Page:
Professor Thomas J. Christensen’s policy brief titled “A Modern Tragedy? COVID-19 and U.S.-China Relations” appeared in Brookings this month.
In the brief, Christensen invokes the standards of ancient Greek drama to analyze the COVID-19 pandemic as a potential tragedy in U.S.-China relations and a potential tragedy for the world, in which initial mismanagement of the crisis on both sides of the Pacific and the finger pointing and politically-driven accusations between the world’s two leading powers have not only squandered historic opportunities for cooperation to tackle a common threat, but may be setting the world, and especially impoverished nations, up for catastrophic results.
The brief calls for a ceasefire between Beijing and Washington on criticism of the two countries’ initial responses to the SARS-CoV-2 virus, accompanied by a commitment to an eventual international investigation of what went wrong in all countries during the early phases of the pandemic. The brief concludes with six areas in which the United States and China should seek cooperation: to share best practices to stem the further spread of the coronavirus; to develop effective vaccines at the earliest possible date; to prepare in advance for mass manufacturing and global distribution of vaccines that are developed; to assist the neediest countries in fighting the disease; to manage debt crises and combat famines in the developing world that might result from the pandemic; and to preserve global trade by privileging diversification of supply chains and national strategic reserves over economic nationalism and less efficient forms of production.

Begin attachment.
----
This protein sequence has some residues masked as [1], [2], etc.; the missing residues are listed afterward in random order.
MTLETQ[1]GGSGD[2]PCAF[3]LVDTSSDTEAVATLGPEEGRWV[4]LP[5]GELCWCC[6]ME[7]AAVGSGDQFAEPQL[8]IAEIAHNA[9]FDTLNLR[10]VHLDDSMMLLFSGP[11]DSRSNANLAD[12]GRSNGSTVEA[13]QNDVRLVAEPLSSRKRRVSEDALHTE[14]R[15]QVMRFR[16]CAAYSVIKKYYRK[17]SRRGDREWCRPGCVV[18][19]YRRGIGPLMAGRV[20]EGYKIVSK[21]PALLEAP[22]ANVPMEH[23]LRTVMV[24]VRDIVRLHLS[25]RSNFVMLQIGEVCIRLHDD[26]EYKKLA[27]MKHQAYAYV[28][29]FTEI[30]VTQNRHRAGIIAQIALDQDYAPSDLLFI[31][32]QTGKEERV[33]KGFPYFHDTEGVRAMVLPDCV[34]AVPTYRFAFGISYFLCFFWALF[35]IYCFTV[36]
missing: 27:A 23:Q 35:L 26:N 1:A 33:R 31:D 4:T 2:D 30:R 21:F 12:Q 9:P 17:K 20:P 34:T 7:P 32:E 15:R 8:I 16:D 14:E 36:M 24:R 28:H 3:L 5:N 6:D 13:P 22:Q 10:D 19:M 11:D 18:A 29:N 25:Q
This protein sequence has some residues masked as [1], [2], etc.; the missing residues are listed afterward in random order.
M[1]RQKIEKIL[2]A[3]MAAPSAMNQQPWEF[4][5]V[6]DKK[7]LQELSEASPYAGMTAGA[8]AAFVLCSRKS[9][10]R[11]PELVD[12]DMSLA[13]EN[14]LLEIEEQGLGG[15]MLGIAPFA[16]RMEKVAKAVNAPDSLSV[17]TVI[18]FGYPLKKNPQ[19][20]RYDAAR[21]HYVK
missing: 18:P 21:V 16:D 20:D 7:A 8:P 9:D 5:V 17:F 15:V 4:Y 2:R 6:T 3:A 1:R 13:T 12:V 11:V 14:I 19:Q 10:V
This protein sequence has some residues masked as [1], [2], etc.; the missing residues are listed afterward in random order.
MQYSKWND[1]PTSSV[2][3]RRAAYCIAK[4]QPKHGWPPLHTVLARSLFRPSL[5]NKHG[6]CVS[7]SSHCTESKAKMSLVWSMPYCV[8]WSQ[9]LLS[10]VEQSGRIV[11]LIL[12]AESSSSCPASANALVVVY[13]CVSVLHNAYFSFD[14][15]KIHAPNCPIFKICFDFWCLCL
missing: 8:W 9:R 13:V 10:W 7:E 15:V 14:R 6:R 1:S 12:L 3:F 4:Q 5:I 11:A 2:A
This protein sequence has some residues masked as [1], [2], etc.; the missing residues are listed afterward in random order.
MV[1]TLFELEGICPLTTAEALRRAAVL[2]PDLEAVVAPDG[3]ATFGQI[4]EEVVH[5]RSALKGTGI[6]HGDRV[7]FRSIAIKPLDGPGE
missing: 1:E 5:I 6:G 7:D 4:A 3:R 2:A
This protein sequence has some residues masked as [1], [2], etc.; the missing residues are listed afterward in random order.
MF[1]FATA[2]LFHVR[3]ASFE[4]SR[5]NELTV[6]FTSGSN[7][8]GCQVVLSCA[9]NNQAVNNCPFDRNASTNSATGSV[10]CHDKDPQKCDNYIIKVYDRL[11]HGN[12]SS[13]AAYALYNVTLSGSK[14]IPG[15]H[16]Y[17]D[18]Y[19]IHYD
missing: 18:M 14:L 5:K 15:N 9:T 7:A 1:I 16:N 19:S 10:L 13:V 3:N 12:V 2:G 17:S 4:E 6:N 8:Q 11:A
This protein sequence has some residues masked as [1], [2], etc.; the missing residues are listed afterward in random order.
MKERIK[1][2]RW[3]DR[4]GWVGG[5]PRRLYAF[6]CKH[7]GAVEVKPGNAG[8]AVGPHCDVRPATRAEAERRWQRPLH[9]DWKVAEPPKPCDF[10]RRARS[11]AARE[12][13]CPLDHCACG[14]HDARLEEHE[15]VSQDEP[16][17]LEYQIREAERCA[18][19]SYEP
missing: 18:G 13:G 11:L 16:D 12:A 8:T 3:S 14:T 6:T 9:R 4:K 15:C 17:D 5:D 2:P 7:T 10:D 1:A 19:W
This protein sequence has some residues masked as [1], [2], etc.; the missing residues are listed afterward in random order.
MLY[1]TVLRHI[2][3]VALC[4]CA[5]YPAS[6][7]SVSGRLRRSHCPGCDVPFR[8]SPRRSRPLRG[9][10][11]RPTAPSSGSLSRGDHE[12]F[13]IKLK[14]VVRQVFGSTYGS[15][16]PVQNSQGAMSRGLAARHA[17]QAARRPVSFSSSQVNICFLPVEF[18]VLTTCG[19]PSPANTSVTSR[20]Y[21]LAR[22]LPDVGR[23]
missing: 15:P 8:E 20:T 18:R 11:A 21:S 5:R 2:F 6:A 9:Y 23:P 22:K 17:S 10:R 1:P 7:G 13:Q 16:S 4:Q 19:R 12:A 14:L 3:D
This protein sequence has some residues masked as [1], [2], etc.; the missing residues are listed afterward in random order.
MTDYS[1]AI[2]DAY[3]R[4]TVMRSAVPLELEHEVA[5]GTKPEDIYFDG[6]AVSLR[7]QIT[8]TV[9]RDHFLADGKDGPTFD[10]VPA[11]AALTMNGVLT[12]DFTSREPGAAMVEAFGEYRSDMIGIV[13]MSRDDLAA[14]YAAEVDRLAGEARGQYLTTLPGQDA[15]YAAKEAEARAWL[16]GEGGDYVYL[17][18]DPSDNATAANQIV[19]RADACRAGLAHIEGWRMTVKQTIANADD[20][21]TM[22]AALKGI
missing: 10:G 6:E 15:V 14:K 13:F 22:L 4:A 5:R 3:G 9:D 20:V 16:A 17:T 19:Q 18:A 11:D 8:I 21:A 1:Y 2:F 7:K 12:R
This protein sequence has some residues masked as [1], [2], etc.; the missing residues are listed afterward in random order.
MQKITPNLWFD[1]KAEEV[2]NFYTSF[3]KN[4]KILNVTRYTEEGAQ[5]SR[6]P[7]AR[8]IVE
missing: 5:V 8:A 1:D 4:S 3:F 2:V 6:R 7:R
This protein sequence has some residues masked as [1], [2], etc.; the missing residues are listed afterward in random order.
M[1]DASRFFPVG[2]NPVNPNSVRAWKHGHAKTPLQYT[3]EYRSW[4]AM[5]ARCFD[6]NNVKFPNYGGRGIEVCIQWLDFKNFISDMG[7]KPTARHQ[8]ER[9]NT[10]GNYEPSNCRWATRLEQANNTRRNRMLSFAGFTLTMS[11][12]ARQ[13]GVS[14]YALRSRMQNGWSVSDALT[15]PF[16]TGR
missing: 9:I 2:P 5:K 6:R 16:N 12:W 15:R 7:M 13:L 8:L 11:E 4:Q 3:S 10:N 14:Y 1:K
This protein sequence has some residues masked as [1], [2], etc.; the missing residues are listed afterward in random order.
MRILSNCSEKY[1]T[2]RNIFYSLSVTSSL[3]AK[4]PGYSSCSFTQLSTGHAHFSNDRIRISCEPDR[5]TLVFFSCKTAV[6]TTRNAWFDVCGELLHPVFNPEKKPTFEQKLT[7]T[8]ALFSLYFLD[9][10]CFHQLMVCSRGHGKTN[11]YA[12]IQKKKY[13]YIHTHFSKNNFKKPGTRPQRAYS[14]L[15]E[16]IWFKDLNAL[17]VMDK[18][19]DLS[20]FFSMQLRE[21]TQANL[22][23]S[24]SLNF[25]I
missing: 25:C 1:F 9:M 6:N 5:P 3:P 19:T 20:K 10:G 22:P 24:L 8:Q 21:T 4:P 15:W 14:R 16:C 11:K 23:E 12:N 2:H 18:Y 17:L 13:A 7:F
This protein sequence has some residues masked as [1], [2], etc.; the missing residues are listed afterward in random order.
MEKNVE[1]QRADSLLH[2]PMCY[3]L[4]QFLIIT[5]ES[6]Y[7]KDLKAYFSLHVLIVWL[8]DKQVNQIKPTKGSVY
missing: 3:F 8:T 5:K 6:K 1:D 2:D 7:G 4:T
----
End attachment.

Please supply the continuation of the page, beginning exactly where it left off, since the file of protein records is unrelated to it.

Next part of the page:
To read the executive summary and the brief, click here.